In my hands, staring back at me, was a plaster fragment – of an eye. The very same eye I had seen spying on me through the crack: black and shabby, with its paint peeling off. I dropped it off like it had burned me and it fell on the floor with a dull sound, where it kept staring at me. I felt hot tears rising under my eyelids and stomped on it, hysterically, until the gnome fragment was unrecognizable; I then managed to overcome my fear and gather the broken pieces. What to do with them? Throwing them in the bin? But my parents could see them and get suspicious. Besides, I didn’t want this thing to stay in the same house as me. So I opened the window, made sure no one could see me, and threw the shards into the overgrown garden of the neighboring house (vacant at the time).
I sat on my bed, restless. My first thought was to call Lily; but at the time, cellphones weren’t as usual as they are now, and I would have needed to use the landline, which my parents would have known about since they insisted on listening to my phone calls. Now that I think about it, I should definitely have told my parents about the whole thing – but the childish fear of getting yelled at, maybe grounded, for entering the shed, as well as involving Lily, held me back. And I knew my parents wouldn’t believe me anyway – they’ve always made fun of people believing in anything even slightly supernatural and constantly told me to “stop lying” when, younger, I told them about my imaginary friends and their adventures. No, I thought, the safest thing to do now was to try and forget it all. So I didn’t tell anyone anything, finished unpacking, and joined my parents in the living room to watch some TV.
I didn’t sleep well that night. I don’t remember my dreams but I think I didn’t fall asleep properly before dawn; I was woken up by my mom around 10:30am. She entered the room as usual and opened the blinds.
“Good morning, Sleeping Beauty”, she said cheerfully, “your kingdom awaits you!”
I mumbled something unintelligible.
“Come on, do you see what time it is? You need to get back to a normal sleep schedule for when schools starts again.”
She walked towards my bed and stopped. I was facing the wall, but could feel her presence behind my back. She grabbed something placed on my nightstand.
“Good lord, what’s that? Annie, why do you have to keep such useless trinkets all the time? And what’s it supposed to be?”
I turned over. At first, I couldn’t see what she was holding, being blinded by the sunlight. Then it became clearer.
It was the gnome’s eye.
“What’s wrong?”, she inquired, seeing the look on my face.
“Don’t touch it!”
She raised her eyebrows.
“It’s, uh, mine. Lily… gave it to me. She… has the other half. It’s a cousin-best friends kind of thing.”
“Oh, okay then. If you say so. Anyway – get up before it’s too late for you to have breakfast.”
The whole day was a blur. It was clear I needed to get rid of the gnome’s eye – goodness, this is one ridiculous sentence, isn’t it? But it was also clear it wanted to stay in the house. To mock me, or… I didn’t even want to think about it. So I figured we needed to find a compromise. After hours of febrile thinking, I found what appeared to be the best solution: putting it in the attic. Nobody would find it weird to have some old broken thing up there, it would still be inside, and hopefully it wouldn’t come back to watch me sleep. I shuddered. When I asked my mom if I told keep it there, she looked surprised.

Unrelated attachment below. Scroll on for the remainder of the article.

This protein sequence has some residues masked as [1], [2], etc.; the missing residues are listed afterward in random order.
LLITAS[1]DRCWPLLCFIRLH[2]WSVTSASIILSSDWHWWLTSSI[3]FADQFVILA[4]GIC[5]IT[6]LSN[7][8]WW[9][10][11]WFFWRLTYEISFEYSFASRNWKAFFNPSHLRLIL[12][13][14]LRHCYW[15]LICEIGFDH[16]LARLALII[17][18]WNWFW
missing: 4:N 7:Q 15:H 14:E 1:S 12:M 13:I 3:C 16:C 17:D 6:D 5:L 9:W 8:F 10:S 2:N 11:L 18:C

“Don’t you want to keep it at arm’s length? To remember your “cousin-best friend”?”
“If I do, I’ll keep playing with it and it might break. Look, it’s really fragile.”
It was the first time I lied to her with such conviction.
“Well, it’s your stuff, you can keep it wherever you want. Just don’t touch anything in the attic. I know where everything is stored and don’t want you to mess it up. Also, you could hurt yourself. Oh and, I don’t want you sneaking around there all the time, so if you keep it in the attic, remember you won’t be able to go play with it anytime you want to. Understood?”
I nodded and went back to my bedroom. I grabbed a shirt and used it to hold the eye. It was still staring at me, and although there was no particular expression to be found in it, I recalled the gnome’s face, constantly laughing for an unknown reason, and it felt like it was deliberately taunting me. I unlocked the attic’s door and turned on the light. It was a very regular attic in a very regular house, really, but not being able to hear my parents downstairs while being alone with the thing made me uneasy. I looked around, trying to find the perfect spot, and noticed an old suitcase we didn’t use anymore as its wheels were jammed. What decided me to drop it in that particular suitcase was that it got a lock – that was, fortunately, open. Obviously, I didn’t delude myself into thinking the lock would prevent it from doing whatever it wanted to do, but it was still quite reassuring to hear its clicking sound. Placebo effect, probably. I locked the attic door behind me, gave the key back to my mom, and for a while, that was it.